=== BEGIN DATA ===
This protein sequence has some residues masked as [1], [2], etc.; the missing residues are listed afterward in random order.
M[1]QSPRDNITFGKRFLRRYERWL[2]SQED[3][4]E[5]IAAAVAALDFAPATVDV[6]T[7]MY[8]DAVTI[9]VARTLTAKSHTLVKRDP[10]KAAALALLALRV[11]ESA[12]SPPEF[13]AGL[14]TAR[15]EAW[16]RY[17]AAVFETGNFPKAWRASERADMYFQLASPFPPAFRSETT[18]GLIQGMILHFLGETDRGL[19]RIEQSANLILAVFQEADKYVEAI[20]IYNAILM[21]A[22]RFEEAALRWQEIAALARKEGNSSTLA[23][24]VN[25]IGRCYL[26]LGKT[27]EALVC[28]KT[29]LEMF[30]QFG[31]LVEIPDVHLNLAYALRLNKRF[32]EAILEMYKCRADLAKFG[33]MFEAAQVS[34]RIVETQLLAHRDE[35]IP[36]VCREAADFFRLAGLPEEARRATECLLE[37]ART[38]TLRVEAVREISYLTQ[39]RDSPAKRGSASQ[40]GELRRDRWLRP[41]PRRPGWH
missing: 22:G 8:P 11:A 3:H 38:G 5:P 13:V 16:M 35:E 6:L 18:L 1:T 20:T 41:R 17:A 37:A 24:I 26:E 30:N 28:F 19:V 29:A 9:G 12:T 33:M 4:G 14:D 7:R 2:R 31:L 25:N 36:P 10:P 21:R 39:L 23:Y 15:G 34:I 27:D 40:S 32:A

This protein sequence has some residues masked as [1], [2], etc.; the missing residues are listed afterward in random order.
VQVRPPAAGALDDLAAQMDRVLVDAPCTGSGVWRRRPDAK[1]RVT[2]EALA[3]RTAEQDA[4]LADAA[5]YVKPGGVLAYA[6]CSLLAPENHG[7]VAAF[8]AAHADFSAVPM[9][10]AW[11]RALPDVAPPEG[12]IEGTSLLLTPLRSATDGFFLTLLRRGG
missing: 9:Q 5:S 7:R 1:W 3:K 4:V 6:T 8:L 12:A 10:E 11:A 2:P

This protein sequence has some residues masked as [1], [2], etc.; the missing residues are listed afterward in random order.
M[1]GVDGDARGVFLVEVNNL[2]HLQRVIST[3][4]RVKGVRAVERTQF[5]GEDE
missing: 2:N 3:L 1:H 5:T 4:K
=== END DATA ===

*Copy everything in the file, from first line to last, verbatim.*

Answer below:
This protein sequence has some residues masked as [1], [2], etc.; the missing residues are listed afterward in random order.
M[1]QSPRDNITFGKRFLRRYERWL[2]SQED[3][4]E[5]IAAAVAALDFAPATVDV[6]T[7]MY[8]DAVTI[9]VARTLTAKSHTLVKRDP[10]KAAALALLALRV[11]ESA[12]SPPEF[13]AGL[14]TAR[15]EAW[16]RY[17]AAVFETGNFPKAWRASERADMYFQLASPFPPAFRSETT[18]GLIQGMILHFLGETDRGL[19]RIEQSANLILAVFQEADKYVEAI[20]IYNAILM[21]A[22]RFEEAALRWQEIAALARKEGNSSTLA[23][24]VN[25]IGRCYL[26]LGKT[27]EALVC[28]KT[29]LEMF[30]QFG[31]LVEIPDVHLNLAYALRLNKRF[32]EAILEMYKCRADLAKFG[33]MFEAAQVS[34]RIVETQLLAHRDE[35]IP[36]VCREAADFFRLAGLPEEARRATECLLE[37]ART[38]TLRVEAVREISYLTQ[39]RDSPAKRGSASQ[40]GELRRDRWLRP[41]PRRPGWH
missing: 22:G 8:P 11:A 3:H 38:G 5:P 13:V 16:M 35:E 6:L 18:L 1:T 20:T 41:R 17:A 37:A 24:I 26:E 30:N 28:F 19:V 29:A 9:G 12:T 33:M 4:G 14:D 7:R 2:R 31:L 25:N 36:P 10:P 21:R 39:L 23:Y 15:G 34:I 27:D 40:S 32:A

This protein sequence has some residues masked as [1], [2], etc.; the missing residues are listed afterward in random order.
VQVRPPAAGALDDLAAQMDRVLVDAPCTGSGVWRRRPDAK[1]RVT[2]EALA[3]RTAEQDA[4]LADAA[5]YVKPGGVLAYA[6]CSLLAPENHG[7]VAAF[8]AAHADFSAVPM[9][10]AW[11]RALPDVAPPEG[12]IEGTSLLLTPLRSATDGFFLTLLRRGG
missing: 9:Q 5:S 7:R 1:W 3:K 4:V 6:T 8:L 12:A 10:E 11:A 2:P

This protein sequence has some residues masked as [1], [2], etc.; the missing residues are listed afterward in random order.
M[1]GVDGDARGVFLVEVNNL[2]HLQRVIST[3][4]RVKGVRAVERTQF[5]GEDE
missing: 2:N 3:L 1:H 5:T 4:K